ONLY a handful of fines have been handed out to ‘nuisance’ street drinkers and inconsiderate dog owners – despite the council looking to give itself extra powers to hand out more punishments. 

Sandwell Council is looking to extend its powers to fine inconsiderate dog owners for failing to pick up their pet’s mess but these powers could soon be extended to those unable to show they have a poo bag or other “receptacle” to clean it up.

But despite the move, the council has only handed out 13 fines in the last three years under current public space protection orders (PSPOs) – saying it chooses to use its powers to educate rather than punish.

If the powers are widened and extended by councillors, a ban on fires and BBQs in parks and other public spaces would also come into force with those ignoring the ban also facing fines. The new orders would also make it an offence to let dogs into children’s play areas.

The move was discussed by Sandwell Council’s safer neighbourhoods and active communities scrutiny board where staff revealed the number of fines.

Smethwick councillor Ashley Lewis said he was concerned the council would be extending the powers without having enough people to enforce them.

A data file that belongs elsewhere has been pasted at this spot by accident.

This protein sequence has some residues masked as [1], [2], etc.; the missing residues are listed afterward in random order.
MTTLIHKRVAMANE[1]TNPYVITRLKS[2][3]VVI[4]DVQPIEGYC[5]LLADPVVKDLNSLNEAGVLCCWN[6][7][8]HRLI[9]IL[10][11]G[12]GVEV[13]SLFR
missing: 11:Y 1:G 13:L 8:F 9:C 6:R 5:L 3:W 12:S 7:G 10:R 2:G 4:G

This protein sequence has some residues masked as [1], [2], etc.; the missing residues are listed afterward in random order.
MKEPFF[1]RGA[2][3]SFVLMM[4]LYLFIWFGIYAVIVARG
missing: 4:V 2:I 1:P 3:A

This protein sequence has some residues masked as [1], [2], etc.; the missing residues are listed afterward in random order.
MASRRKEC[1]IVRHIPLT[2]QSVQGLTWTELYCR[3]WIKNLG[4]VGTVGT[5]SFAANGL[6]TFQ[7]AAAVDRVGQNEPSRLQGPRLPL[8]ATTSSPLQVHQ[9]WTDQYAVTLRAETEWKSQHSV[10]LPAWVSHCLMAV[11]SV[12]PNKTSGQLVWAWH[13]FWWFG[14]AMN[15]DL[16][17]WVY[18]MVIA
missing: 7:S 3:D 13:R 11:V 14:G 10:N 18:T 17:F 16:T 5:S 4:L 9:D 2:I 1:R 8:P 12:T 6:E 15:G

“Inadvertently we could be creating more work for yourselves without having the capacity,” he said.

The council’s community safety manager Tessa Mitchell told councillors: “We’re not using [the orders] as a ‘stick’. We’ve got there as a power if we have to use it… but we’re trying really hard to do that education and engagement role. 

The council admitted it ‘did not always have the resources to carry [enforcement] out’ and it was taking a less heavy hand with wrongdoers.

Anti-social behaviour team manager Andy Clarke, who admitted the council did not always have the resources to hand out fines, added: “There’s not an obligation to enforce, it’s just part of a wider toolkit. A lot of what we are focusing on is education.”

The council can already fine dog owners £100 for failing to pick up their dog’s mess with a maximum penalty of £1,000 if the case went to court.

There is also already a borough-wide ban which gives powers to the council and police to tell people to stop drinking in public places and confiscate alcohol if they are concerned about anti-social behaviour. Failing to do so could land offenders with a maximum fine of £500.

The public space protection orders last for three years before they have to be renewed. The council’s bans on dog fouling and street drinking came into force in 2017 and are up for renewal with a third order on BBQs and fires in public spaces set to be assessed by councillors.

The council said it wanted to bring in the new ban following a spate of fires on public land across Sandwell in 2022 – particularly at Sandwell Valley Country Park.

A final decision will be made by Sandwell Council’s cabinet next month and if approved, the PSPO would begin in March.